We’ve all had those moments … someone either said or did something really ignorant to us, and we were so shocked that it rendered us temporarily mute. We say nothing, or we mumble something unsatisfactory. Later on, when we think about it, we kick ourselves, thinking: Damn, I wish I’d said that!
I have so many examples of this phenomenon in my life. I’m one of those people who’s pretty articulate on paper (or computer screen), but verbally … not so much. As much ignorant behaviour as I have seen in my life, it still startles me when I witness it. I just can’t fathom man’s inhumanity to man at times, and it leaves me temporarily speechless. There have been a few odd times when I was blessedly sharp-witted and sharp-tongued and managed to deliver an appropriate response, but for the most part, I get tongue-tied.
Here are just a couple of examples of incidents where I wish I would have been more verbally effective:
I was at my doctor’s office for a physical about a year ago. He’s been my doctor for ages, and I’ve never really liked him (you’ll see why). One of the first things he asked me (as usual) was: “What about your weight?” I always feel like I’m on the defensive with him. I said, “I walk every day, and I eat as healthy as possible.” Then he looks at me and says, “You can’t go on like this.” For a moment, I felt like I was an actor in a bad Spanish soap opera. I just sat there mute, feeling chastised. What was even funnier was that after the physical, when he checked my blood pressure, breathing, heart, blood and urine, etc. … everything was fine. I was in perfect health. He’s one of those doctors who thinks that losing weight is the answer to everything.
What I wish I’d said: You know, I’ve been coming to this office for decades, and it’s always the same. You constantly bring up my weight. If I’m so unhealthy, then why did my tests come out normal? Get educated and go to some seminars on treating patients of size. You obviously need some direction.
Another incident that comes to mind occurred a couple of years ago, when me and my family went on a trip to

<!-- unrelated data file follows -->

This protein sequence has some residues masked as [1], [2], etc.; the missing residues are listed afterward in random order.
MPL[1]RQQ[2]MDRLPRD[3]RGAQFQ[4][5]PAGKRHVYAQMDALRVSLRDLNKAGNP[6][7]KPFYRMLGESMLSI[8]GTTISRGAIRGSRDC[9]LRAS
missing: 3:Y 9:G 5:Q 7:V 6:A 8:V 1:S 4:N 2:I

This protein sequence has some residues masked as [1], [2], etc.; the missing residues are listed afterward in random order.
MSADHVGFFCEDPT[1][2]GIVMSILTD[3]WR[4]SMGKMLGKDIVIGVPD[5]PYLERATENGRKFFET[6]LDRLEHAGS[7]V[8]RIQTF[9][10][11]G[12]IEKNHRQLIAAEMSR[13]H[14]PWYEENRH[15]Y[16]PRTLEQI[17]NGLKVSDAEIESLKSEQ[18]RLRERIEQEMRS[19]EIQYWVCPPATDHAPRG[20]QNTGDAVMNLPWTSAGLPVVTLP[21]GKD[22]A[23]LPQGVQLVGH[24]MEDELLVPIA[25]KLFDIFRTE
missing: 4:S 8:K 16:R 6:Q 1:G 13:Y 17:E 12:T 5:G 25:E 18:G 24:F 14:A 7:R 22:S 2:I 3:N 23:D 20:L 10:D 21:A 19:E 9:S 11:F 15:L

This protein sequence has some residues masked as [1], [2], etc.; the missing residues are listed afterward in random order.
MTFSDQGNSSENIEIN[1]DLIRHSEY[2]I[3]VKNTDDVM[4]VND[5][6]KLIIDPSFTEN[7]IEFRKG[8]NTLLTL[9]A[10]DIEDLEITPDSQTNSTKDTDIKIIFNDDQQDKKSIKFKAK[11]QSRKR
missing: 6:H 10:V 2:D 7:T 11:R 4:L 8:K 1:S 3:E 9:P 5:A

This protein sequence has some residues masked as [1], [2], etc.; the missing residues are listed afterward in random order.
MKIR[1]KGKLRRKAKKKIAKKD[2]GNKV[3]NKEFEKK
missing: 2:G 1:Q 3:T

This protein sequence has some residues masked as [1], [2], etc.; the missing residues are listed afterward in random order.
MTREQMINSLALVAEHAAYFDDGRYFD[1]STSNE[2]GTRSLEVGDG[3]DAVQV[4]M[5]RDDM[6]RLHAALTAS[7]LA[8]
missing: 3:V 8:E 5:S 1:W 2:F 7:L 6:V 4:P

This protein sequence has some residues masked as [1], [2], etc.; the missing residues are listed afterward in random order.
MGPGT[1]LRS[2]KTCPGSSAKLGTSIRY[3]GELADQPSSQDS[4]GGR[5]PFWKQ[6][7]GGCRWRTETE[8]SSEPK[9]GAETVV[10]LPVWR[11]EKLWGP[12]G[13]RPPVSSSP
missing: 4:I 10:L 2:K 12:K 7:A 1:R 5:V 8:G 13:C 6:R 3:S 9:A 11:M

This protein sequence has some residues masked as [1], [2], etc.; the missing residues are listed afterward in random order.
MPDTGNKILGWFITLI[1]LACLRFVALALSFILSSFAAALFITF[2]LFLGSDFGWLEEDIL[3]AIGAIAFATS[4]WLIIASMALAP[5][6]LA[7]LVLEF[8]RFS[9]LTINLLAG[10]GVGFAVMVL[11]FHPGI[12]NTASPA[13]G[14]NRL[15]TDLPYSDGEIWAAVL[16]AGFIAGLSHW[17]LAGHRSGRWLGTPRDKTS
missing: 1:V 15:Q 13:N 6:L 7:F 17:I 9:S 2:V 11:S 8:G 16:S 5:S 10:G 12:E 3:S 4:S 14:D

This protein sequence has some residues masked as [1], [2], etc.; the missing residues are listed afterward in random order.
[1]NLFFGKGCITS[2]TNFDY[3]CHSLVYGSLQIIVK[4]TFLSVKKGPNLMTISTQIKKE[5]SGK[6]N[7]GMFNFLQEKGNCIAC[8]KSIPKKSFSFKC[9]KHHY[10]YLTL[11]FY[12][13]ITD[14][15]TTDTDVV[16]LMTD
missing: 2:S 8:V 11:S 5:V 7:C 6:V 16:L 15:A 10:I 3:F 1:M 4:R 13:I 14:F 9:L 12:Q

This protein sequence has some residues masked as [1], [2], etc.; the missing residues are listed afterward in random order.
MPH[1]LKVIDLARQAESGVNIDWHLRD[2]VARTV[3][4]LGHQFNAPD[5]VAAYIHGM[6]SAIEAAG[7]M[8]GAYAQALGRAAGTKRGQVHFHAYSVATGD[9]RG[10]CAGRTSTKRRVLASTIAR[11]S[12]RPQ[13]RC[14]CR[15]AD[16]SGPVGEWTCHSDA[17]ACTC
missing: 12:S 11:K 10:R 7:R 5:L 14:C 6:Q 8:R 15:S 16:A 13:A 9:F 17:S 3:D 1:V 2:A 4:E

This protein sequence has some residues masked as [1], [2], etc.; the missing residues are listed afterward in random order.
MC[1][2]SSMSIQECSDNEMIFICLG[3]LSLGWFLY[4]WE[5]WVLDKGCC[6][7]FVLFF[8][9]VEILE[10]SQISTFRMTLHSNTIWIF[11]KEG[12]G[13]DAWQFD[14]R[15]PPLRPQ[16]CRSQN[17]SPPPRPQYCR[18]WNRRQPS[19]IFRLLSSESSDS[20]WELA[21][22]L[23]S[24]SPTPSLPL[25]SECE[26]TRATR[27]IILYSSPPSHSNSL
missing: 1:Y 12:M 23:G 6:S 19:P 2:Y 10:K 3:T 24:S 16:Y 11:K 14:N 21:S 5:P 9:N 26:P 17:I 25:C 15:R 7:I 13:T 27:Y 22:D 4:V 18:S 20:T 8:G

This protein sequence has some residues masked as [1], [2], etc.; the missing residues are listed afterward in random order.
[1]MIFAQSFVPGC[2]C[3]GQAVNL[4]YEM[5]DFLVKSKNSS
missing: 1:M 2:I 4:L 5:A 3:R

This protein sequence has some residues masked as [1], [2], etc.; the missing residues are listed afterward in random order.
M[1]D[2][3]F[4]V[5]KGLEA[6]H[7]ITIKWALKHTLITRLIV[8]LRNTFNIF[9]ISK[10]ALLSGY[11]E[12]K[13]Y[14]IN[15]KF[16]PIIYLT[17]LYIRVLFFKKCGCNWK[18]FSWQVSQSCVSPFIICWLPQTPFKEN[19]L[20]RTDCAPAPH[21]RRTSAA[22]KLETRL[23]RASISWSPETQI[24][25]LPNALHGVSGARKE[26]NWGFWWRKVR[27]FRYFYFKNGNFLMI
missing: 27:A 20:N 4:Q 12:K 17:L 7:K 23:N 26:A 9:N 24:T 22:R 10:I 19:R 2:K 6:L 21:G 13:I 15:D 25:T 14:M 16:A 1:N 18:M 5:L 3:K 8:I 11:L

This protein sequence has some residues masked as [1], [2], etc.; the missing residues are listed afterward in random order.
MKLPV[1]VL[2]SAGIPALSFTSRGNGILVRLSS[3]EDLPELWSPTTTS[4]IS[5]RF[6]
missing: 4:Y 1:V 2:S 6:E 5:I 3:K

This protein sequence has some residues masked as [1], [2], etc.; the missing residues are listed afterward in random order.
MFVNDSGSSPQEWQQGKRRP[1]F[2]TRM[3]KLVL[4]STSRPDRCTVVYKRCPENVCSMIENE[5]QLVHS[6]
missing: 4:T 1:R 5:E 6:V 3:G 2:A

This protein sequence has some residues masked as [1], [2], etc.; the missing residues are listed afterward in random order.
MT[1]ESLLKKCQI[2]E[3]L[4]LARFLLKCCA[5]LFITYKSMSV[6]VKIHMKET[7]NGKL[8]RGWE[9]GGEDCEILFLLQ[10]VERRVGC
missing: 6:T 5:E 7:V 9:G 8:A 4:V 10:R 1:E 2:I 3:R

. My husband wanted to go see Yankee Stadium (he’s a die-hard Yankee fan), and my daughter and I were not interested. We decided that me and my daughter would go to the New York City and meet him in a couple of hours. We took the subway and got off, needing to find our way to Fifth avenue. I wasn’t sure which way to go when we were on the street, and I spotted a couple of ladies sitting on a bench a few feet away from us. One was old, the other young. They looked like a mother and daughter. I went over to them and very politely said, “Hello ladies, how are you? Could you please tell me how to get to Fifth avenue?" They looked at me, and the older one in particular looked at me like I was an alien. They pointed in a certain direction and then the older one said, “It’s pretty far,” in this warning tone of voice. “No problem, we don’t mind walking,” I said. Then she said, with this disapproving look on her face, “It’ll do you good.” I was fucking furious, and it was on the tip of my tongue to really let her have it with a few cuss words, but my daughter was with me, so I just turned around and left. My daughter knew something about the encounter was not right and looked up at me, saying, “What did she say, mommy?” I just brushed it off, saying nothing, but then she said, “That was rude!” I just said, “C’mon, let’s go,” and tried to act like it didn’t bother me … but inside I was fuming, and it bothered me for quite awhile afterward. Metropolitan Museum
What I wish I’d said: Did you hear me ask for your opinion on my health? No … I asked for directions. You are one rude bitch.
Since starting this blog, I’ve become more comfortable with defending myself and others against ignorant and rude people, and I’ve become much more articulate and outspoken than I used to be. Still, I do have those moments when I wish my brain wouldn’t hit pause and be able to instantly deliver all the great responses I have in my mental arsenal. It’s still a work in progress, though.